Billy Keane: 'Hospice decision came out of left field - and put fate of butterflies ahead of the people most in need'
We need to tell you today of how it was An Bord Pleanála refused planning permission for a hospice in Galway, because, among other things, it was worried about the fate of a field.
On Thursday, the members of An Bord Pleanála, according to some, saved the homes of several butterflies in Galway, a meadow, and a wide variant of other species, including orchids. This would have been fine if it was a commercial project but surely some sacrifices must be made for the hospice application.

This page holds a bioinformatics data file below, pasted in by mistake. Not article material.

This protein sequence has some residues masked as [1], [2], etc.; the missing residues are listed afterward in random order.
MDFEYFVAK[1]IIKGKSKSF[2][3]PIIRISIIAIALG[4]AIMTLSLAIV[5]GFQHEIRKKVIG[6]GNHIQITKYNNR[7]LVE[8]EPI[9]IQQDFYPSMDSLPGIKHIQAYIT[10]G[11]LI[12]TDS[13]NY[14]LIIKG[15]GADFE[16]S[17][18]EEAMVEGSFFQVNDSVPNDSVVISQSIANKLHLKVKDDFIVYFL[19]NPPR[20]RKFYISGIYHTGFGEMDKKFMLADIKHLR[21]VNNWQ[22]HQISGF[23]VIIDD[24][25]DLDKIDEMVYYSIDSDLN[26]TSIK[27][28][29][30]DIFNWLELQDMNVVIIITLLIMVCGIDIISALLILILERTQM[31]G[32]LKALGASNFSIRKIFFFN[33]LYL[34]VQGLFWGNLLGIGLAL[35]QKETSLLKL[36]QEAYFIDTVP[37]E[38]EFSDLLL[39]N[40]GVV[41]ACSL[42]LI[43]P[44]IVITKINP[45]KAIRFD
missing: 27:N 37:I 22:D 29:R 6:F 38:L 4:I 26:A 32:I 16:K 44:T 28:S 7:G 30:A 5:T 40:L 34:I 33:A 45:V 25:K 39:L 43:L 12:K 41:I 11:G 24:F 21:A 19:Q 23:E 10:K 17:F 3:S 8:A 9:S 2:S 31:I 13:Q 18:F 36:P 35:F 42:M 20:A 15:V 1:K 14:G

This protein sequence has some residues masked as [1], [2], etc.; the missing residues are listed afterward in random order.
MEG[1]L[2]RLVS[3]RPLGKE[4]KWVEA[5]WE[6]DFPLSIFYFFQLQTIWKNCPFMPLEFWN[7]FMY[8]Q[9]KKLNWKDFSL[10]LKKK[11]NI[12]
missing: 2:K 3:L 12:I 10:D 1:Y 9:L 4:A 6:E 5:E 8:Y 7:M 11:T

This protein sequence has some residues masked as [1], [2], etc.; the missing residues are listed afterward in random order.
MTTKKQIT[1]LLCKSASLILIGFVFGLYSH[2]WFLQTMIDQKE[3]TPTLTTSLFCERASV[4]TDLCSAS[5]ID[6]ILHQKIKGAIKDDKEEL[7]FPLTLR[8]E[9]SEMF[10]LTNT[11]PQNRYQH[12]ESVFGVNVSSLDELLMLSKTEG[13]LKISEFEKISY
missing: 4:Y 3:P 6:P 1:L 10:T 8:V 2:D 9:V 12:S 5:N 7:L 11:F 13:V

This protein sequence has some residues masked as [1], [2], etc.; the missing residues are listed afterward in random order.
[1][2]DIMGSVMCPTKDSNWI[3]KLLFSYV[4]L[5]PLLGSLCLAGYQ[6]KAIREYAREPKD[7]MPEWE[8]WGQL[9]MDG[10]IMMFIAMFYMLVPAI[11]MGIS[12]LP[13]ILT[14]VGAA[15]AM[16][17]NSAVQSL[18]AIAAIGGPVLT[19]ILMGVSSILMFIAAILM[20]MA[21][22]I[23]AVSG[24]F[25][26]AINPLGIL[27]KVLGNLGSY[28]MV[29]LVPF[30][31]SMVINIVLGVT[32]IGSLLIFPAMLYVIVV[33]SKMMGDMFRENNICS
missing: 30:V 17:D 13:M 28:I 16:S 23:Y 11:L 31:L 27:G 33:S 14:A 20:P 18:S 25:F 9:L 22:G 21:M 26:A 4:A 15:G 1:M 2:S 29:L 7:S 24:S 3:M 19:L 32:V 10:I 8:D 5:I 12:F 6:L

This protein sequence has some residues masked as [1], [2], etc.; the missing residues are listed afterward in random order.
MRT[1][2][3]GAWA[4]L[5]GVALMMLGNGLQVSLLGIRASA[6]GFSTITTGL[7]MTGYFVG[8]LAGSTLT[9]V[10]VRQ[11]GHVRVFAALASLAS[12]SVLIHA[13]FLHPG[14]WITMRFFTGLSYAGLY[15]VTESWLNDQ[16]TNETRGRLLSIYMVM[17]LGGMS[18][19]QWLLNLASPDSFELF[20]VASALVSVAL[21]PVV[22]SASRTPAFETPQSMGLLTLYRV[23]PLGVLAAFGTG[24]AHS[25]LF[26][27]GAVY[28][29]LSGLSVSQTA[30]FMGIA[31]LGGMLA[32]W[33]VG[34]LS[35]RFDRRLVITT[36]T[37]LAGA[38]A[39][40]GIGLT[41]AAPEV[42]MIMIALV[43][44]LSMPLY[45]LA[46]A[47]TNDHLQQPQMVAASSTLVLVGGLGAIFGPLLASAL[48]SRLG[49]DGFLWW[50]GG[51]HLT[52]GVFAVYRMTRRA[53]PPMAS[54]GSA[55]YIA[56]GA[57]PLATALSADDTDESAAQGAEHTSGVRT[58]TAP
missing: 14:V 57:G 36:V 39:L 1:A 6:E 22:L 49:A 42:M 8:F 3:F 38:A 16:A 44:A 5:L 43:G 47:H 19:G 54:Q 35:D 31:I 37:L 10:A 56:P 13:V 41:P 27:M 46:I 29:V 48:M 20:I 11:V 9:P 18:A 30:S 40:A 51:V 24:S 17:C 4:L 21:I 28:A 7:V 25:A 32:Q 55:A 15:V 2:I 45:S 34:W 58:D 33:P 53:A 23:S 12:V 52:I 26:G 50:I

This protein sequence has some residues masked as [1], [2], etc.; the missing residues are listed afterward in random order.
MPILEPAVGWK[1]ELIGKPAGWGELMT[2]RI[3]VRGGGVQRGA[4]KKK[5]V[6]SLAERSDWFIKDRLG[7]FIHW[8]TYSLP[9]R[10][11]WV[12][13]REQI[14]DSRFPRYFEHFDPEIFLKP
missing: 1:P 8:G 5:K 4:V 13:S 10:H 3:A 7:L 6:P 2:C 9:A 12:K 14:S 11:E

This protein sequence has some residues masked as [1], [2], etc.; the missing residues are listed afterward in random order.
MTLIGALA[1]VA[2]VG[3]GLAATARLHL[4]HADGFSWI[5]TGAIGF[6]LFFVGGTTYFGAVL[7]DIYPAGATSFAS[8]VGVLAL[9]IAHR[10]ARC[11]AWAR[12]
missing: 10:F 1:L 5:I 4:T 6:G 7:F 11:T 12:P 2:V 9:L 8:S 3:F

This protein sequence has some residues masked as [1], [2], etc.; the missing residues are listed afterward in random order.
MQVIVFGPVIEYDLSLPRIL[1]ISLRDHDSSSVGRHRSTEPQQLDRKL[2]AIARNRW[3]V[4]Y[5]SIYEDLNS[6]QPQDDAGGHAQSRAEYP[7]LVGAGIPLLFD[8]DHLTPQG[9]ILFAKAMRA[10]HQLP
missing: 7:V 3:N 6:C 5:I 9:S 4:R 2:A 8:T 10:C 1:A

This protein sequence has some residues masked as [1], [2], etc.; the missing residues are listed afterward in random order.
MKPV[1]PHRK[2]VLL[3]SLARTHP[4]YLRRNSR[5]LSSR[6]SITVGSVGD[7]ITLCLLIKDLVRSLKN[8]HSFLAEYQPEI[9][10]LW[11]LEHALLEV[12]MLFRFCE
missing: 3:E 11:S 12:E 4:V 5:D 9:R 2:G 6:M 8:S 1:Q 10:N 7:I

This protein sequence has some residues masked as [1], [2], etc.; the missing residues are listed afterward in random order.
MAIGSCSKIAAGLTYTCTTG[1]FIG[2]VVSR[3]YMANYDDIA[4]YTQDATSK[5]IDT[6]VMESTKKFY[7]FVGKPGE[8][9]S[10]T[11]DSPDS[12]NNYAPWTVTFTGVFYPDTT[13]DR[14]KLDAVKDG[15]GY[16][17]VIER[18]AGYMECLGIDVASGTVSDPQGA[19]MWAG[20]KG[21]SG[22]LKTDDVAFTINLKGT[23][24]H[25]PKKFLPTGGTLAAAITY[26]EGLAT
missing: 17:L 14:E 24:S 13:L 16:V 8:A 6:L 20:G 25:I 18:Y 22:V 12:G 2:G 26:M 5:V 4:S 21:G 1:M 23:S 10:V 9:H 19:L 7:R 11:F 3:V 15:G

Galway badly needs a new hospice and a site had been secured on HSE-controlled lands right next to Merlin Park Hospital in Galway.
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The benefits of having the hospice near to a hospital are obvious. I'm sure most of you were in favour of a pay rise for the nurses. Hospice nurses should be paid double that and more. They are well entitled to good working conditions. I will never forget the care my mother was given when she was dying.
The present Galway Hospice is situated in a place where further expansion is impossible. The new site meant vulnerable patients would be close to X-rays and emergency facilities.
Land is scarce in booming Galway, and land near a hospital in the city is scarcer still.
Galway County Council granted planning permission, with conditions, for a 36-bed hospice to be built on a meadow in Merlin.